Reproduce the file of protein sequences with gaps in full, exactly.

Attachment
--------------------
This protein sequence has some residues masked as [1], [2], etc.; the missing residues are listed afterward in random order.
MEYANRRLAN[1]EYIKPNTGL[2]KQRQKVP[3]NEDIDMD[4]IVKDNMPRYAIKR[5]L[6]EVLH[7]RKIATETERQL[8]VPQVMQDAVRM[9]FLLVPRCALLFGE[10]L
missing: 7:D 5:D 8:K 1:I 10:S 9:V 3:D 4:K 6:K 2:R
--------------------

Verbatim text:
This protein sequence has some residues masked as [1], [2], etc.; the missing residues are listed afterward in random order.
MEYANRRLAN[1]EYIKPNTGL[2]KQRQKVP[3]NEDIDMD[4]IVKDNMPRYAIKR[5]L[6]EVLH[7]RKIATETERQL[8]VPQVMQDAVRM[9]FLLVPRCALLFGE[10]L
missing: 7:D 5:D 8:K 1:I 10:S 9:V 3:D 4:K 6:K 2:R